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Publication Detail
Manufacture of small calibre quadruple lamina vascular bypass grafts using a novel automated extrusion-phase-inversion method and nanocomposite polymer.
  • Publication Type:
    Journal article
  • Publication Sub Type:
    Journal Article
  • Authors:
    Sarkar S, Burriesci G, Wojcik A, Aresti N, Hamilton G, Seifalian AM
  • Publication date:
    16/04/2009
  • Pagination:
    722, 730
  • Journal:
    J Biomech
  • Volume:
    42
  • Issue:
    6
  • Country:
    United States
  • PII:
    S0021-9290(09)00025-6
  • Language:
    eng
  • Keywords:
    Coronary Artery Bypass, Nanocomposites, Polymers, Pressure, Tensile Strength
  • Addresses:
    Centre for Nanotechnology, Biomaterials & Tissue Engineering, UCL Division of Surgery & Interventional Science, University College London, London, UK.
Abstract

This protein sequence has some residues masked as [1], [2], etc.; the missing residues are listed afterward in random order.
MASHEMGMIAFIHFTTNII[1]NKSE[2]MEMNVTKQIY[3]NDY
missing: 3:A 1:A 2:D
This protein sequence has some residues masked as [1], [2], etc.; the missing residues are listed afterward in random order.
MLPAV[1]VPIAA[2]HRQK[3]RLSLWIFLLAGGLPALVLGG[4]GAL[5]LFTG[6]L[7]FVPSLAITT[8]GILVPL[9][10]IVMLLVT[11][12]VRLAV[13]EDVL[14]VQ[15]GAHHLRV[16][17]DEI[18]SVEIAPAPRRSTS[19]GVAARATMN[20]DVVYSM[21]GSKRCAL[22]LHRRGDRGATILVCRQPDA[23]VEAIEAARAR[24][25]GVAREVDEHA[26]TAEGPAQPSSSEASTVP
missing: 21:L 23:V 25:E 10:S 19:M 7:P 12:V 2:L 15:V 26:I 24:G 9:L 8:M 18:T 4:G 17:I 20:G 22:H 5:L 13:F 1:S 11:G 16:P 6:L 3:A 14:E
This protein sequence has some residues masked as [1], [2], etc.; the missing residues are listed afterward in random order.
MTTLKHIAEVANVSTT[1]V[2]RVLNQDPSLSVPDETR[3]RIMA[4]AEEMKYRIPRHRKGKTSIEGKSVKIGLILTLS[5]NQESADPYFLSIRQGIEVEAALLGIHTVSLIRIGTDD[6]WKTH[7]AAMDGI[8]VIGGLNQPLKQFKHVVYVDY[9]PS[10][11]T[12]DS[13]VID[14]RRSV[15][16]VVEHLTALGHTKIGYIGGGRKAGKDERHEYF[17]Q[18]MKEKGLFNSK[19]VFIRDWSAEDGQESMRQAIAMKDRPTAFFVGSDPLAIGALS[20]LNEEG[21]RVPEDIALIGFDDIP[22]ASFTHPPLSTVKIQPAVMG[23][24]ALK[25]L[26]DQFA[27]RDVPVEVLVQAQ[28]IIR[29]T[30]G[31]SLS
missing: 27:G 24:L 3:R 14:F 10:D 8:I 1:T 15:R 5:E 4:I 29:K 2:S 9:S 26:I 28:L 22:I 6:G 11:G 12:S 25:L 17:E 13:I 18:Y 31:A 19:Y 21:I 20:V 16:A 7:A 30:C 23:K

Long-term patency of expanded polytetrafluoroethylene (ePTFE) small calibre cardiovascular bypass prostheses (<6mm) is poor because of thrombosis and intimal hyperplasia due to low compliance, stimulating the search for elastic alternatives. Wall porosity allows effective post-implantation graft healing, encouraging endothelialisation and a measured fibrovascular response. We have developed a novel poly (carbonate) urethane-based nanocomposite polymer incorporating polyhedral oligomeric silsesquioxane (POSS) nanocages (UCL-NANO) which shows anti-thrombogenicity and biostability. We report an extrusion-phase-inversion technique for manufacturing uniform-walled porous conduits using UCL-NANO. Image analysis-aided wall measurement showed that two uniform wall-thicknesses could be specified. Different coagulant conditions revealed the importance of low-temperature phase-inversion for graft integrity. Although minor reduction of pore-size variation resulted from the addition of ethanol or N,N-dimethylacetamide, high concentrations of ethanol as coagulant did not provide uniform porosity throughout the wall. Tensile testing showed the grafts to be elastic with strength being directly proportional to weight. The ultimate strengths achieved were above those expected from haemodynamic conditions, with anisotropy due to the manufacturing process. Elemental analysis by energy-dispersive X-ray analysis did not show a regional variation of POSS on the lumen or outer surface. In conclusion, the automated vertical extrusion-phase-inversion device can reproducibly fabricate uniform-walled small calibre conduits from UCL-NANO. These elastic microporous grafts demonstrate favourable mechanical integrity for haemodynamic exposure and are currently undergoing in-vivo evaluation of durability and healing properties.
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